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Sewer work begins

Work to improve Lake Oswego's sewer problems began this week on the west end of Oswego Lake, a fix that won't curb overflows from the city's ailing sewer system but will reduce some sewage leaks in the canals and the West Bay area.

The $290,000 project aims to clean deposits in pipes on the west side of the lake, eliminating obstructions that have in part caused waste to overflow.

The work will result in increased activity and noise into October. West Bay lines are scheduled for cleaning through Sept. 15, Oswego Canal lines Sept. 18 to 22 and Blue Heron Canal Sept. 25 to 29. Main Lake lines, east and west ends, will be cleaned Oct. 2 to 6.

Homeowners in those areas may be contacted for access to sewers by construction crews. The work is not expected to affect household plumbing or the Lake Grove Swim Park, where the project is being staged, because the swim park is closed for the season. Cleaning of sewer pipes is expected to partially reduce sewage overflows in the canals, according to Joel Komarek, engineer for the city of Lake Oswego. A plan to increase sewer capacity overall is still in the exploration phase. The city is currently probing designs for replacement of its in-water sewage interceptor - essentially the backbone of the city's sewer system. Designs are expected in January.

Meanwhile, the pipeline, which is more than 20,000 feet long and carries sewage from the west end of Oswego Lake through the water to a sewage treatment facility in the Foothills area, has seen problems.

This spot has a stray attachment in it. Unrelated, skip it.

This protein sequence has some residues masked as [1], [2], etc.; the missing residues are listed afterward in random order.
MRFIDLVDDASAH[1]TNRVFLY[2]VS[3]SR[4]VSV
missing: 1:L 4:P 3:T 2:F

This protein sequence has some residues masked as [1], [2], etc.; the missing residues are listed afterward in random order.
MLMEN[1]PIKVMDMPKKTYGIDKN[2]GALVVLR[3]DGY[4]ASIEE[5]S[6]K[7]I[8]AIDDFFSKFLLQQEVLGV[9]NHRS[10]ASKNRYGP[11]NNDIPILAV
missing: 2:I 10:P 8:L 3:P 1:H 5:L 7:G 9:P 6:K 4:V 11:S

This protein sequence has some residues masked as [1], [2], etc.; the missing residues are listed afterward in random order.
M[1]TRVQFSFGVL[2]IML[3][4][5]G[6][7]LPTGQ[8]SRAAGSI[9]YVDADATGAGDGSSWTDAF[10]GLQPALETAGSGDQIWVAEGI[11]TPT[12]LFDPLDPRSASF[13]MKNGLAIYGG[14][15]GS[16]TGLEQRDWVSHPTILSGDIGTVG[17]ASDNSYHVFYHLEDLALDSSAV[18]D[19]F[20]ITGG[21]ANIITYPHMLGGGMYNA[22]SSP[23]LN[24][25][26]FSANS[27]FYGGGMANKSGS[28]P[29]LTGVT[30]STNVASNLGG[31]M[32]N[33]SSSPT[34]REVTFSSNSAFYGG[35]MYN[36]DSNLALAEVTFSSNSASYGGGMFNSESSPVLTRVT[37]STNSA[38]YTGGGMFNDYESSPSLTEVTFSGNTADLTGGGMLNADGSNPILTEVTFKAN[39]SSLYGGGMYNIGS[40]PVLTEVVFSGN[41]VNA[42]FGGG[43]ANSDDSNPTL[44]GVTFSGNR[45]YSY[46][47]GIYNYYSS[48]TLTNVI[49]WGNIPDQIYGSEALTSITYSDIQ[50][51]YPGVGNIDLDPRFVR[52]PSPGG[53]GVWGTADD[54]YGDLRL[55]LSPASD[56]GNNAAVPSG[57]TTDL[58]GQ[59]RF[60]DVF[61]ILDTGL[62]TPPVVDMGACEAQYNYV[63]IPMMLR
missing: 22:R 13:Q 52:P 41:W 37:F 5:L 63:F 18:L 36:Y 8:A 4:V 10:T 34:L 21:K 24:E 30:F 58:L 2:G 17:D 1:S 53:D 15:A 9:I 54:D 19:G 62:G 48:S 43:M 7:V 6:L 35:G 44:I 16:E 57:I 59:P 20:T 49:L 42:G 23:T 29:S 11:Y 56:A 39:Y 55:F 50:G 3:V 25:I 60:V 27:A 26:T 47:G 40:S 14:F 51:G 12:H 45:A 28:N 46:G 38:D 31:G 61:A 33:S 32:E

Last winter, 97,000 gallons of untreated sewage overflowed the system onto Lake Oswego streets. The waste was subsequently flushed into Oswego Lake by heavy rains. Problem areas included Cardinal Drive, Kelok Road, Bryant Road, Allen Road and Foothills Road.

City officials have said rain was mostly responsible for the overflows because excessive groundwater infiltrated sewer lines. Though Lake Oswego could rehabilitate old sewer pipes around the interceptor to fix the problem, the city's chief plan is to replace it because the project is in some ways simpler and the pipe is vulnerable in an earthquake. Replacement of the sewer interceptor has been in the works since 1999.

Costs to replace the pipe are currently estimated at $65 million. The city is probing alternate designs to curb that fiscal impact. Construction on any project is still five or six years away.

In the interim, Oregon's Department of Environmental Quality has charged Lake Oswego with the highest class of violations for discharging sewage into non-permitted areas. Discharge of untreated sewage to a water body violates the federal Clean Water Act and is punishable by fines, which are still pending in this case.

DEQ has pushed Lake Oswego to address its sewer problem since 1996 and also sanctioned the city for overflows to Oswego Lake and the Willamette River in 1998 and again in 2001. Those penalties were reduced in exchange for design work on the interceptor.

It is unclear whether DEQ will pursue fines for sewage leaks last winter or again waive the fees as work on sewer repairs continues.